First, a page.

On March 10, Tmall ushered in a new live broadcast group called “Three Thumbs Up” featuring three silver-haired anchors who made a splash in their online debut.
The official live broadcast opened with the grandmothers strutting the runway in a cheongsam show which dazzled viewers. Under the slogan “We’re always interesting” (which was also a Weibo hashtag that nearly garnered 3 million views), the broadcast featured a wide variety of products from beauty and makeup to fitness, smart home devices and even adult diapers to cater to the silver economy’s needs.
From the anchors to product selection and interactive design, Tmall combines the professionalism of the silver-haired anchors with the platform’s insights into the hottest trends. As such, this broadens the boundaries of the live stream’s content and creates a focus on public attention including social events that open the floor to discussions on topics related to the elderly.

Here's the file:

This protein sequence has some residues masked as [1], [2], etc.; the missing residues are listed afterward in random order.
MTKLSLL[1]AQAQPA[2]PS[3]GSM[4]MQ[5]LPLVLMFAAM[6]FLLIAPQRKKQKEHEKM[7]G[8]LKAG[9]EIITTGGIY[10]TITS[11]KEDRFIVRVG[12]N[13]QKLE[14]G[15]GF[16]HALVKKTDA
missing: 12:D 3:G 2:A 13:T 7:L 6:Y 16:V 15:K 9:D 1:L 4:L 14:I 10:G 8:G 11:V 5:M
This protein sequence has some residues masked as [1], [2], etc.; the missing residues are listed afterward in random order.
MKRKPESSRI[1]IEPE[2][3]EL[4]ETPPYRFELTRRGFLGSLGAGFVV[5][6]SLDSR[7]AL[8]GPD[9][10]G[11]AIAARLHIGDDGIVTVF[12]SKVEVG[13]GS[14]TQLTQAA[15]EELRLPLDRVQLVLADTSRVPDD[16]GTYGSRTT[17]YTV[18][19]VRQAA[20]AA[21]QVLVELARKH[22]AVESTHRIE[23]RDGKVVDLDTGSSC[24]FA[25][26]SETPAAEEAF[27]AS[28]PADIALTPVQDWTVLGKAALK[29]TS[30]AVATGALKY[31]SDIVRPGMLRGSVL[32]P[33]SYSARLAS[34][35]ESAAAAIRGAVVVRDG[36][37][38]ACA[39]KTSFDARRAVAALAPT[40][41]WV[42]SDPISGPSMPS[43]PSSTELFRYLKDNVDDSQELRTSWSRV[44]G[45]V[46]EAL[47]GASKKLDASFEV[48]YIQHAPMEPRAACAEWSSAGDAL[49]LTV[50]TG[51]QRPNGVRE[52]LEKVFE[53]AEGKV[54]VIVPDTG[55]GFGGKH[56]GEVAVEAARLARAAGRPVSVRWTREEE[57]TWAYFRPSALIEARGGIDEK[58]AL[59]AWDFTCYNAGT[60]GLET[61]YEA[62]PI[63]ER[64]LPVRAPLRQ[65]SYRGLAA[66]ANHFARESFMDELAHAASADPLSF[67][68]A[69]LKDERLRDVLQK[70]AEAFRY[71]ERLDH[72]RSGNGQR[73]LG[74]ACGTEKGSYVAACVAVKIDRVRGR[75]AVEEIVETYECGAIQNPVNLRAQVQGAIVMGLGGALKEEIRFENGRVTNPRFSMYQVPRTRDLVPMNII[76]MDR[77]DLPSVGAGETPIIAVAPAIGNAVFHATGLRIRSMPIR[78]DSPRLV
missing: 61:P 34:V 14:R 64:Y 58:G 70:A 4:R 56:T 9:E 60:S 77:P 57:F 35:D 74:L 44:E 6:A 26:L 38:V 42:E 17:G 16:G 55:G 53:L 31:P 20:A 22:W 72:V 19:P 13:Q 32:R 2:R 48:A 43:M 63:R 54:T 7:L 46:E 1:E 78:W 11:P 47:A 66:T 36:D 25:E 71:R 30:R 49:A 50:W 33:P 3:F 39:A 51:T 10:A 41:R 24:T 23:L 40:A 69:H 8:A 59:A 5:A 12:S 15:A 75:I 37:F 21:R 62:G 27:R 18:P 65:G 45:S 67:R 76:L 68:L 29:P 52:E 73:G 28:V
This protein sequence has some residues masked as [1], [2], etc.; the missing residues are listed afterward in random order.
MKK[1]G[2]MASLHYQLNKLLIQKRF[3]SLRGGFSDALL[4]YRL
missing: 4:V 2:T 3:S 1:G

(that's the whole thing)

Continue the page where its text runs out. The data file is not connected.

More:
At present, China’s population is ageing faster than the rest of the world. According to the latest census released in 2021, people aged 60 and above in China have reached over 260 million, and those aged 65 and above account for 13.5% of the entire population, higher than the world’s average level of 9.3%. By 2050, the population of retirement age is expected to climb up to 39%.
A growing elderly consumer base implies rising demands, especially in the virtual world. According to the China Internet Network Information Centre’s latest report, people aged 50 and above accounted for 28% of China’s 1.01 billion online users in 2021, up by 5.2% compared to the previous year. The report also showed that 86.39% of Chinese elderly users used entertainment applications in 2021 – a significant rise from 16.38% in 2017 – to watch videos (90%) and read articles and e-books (80%).
All in all, Tmall’s latest venture into live streaming aptly captures China’s rising silver economy as it attempts to meet the elderly’s shopping needs.